CARA Science: AST/RO Heterodyne Receivers

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The Antarctic Submillimeter Telescope and Remote Observatory (AST/RO) is a 1.7-meter telescope and it has been in operation since January 1995. It is a general-purpose telescope for astronomy and aeronomy studies at wavelengths between 200 and 2000 microns (Stark 1997a). The telescope operates continuously through the austral winter, and has been available for use on a proposal basis by all astronomers since 1998.

AST/RO studies have concentrated on spectroscopic observations of submillimeter-wave transitions of atomic carbon and carbon monoxide in molecular clouds and photon-dominated regions of the Milky Way. In addition, submillimeter sky characteristics have been measured using AST/RO (Chamberlin 1997, Lane 1998).

AST/RO's receivers are:

There are also two acousto-optical spectrometers (AOS) with 1.07 MHz resolution, 1.1 GHz bandwidth, and 2048 channels each, and one high-resolution AOS with 44 kHz resolution, 64 MHz bandwidth, and 2048 channels.

AST/RO invites observing proposals from the astronomical community. Since travel to the South Pole is not possible during Austral winter (Feb.-Oct.), observations on AST/RO are performed by a winterover scientist in residence at South Pole.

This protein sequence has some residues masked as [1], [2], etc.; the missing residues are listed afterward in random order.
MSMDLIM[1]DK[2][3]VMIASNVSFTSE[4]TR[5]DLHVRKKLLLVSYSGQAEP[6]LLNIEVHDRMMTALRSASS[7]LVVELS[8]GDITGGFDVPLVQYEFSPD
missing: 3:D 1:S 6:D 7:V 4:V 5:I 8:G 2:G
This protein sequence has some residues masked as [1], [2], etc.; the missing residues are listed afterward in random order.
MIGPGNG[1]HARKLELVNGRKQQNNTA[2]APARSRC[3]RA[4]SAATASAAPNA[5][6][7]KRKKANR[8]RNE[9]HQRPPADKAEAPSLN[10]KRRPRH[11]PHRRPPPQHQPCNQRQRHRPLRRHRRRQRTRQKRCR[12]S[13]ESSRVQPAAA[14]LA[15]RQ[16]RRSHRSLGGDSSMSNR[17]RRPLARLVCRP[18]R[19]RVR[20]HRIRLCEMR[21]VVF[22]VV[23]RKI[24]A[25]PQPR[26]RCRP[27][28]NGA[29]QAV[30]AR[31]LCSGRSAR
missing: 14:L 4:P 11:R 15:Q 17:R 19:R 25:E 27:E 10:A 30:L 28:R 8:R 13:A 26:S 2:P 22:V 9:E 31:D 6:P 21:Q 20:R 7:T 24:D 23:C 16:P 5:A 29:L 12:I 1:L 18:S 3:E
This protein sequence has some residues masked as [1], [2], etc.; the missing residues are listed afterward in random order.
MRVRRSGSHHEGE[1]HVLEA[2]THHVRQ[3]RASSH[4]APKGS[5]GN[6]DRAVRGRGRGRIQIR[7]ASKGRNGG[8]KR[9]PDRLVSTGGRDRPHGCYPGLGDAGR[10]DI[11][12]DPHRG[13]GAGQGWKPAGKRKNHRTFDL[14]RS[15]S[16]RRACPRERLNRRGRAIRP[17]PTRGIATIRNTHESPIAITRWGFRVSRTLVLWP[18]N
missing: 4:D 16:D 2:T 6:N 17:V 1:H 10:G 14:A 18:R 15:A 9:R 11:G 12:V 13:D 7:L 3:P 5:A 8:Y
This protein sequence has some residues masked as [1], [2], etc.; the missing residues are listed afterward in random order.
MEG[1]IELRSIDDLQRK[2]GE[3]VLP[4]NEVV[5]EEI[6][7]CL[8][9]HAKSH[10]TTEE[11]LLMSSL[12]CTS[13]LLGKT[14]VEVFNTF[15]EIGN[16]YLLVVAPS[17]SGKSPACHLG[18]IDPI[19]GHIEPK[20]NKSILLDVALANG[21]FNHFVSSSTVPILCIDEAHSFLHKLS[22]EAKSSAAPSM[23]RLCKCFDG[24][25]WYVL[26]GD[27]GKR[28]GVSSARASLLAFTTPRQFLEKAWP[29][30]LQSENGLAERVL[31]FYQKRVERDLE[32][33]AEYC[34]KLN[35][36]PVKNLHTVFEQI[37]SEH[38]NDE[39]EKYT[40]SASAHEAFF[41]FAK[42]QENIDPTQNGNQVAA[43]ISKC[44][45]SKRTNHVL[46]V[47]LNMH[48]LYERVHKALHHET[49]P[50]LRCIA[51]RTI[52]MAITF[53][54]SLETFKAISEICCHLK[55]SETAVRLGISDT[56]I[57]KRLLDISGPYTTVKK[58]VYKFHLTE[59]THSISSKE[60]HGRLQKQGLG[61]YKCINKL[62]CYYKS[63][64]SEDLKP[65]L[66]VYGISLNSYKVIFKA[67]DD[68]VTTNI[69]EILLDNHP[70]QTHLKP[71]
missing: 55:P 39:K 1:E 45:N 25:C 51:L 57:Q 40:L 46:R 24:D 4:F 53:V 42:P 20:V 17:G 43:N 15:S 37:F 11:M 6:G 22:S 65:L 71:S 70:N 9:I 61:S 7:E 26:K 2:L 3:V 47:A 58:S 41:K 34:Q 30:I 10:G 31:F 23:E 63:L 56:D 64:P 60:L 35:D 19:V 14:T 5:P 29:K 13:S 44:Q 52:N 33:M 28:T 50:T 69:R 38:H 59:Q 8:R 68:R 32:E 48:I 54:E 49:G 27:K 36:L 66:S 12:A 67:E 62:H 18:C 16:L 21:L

Over its lifetime, AST/RO has concentrated on three types of projects: 1) observatory projects proposed and decided upon by consensus during numerous bi-annual meetings of the extended AST/RO group representing eight different institutions; 2) graduate student thesis projects, two of which have been completed using AST/RO data and two more which are approaching the final stages; and 3) external proposals submitted in response to three general proposal solicitations to the worldwide astronomy community. Major accomplishments in each category include: External Proposals: AST/RO data have been obtained and distributed to the following external PIs: W. Reach (CI emission from a translucent cloud in Chamaeleon); M. Marx (CI emission from cold, quiescent atomic clouds in the LMC); P. Wannier (CI emission across cloud boundaries in the Southern Coalsack and Chamaeleon regions); T. Bourke (CI and CO J=4-3 maps of the globule/high-velocity outflow BHR71); F. Scappini (CO J=4-3 observations of Bok globules); and D. Clemens (CO J=4-3 survey for dense gas in high-mass star-forming regions).


For more information

The group has a website at .

AST/RO is based at the Harvard Smithsonian Center for Astrophysics. For more information, contact Adair Lane, .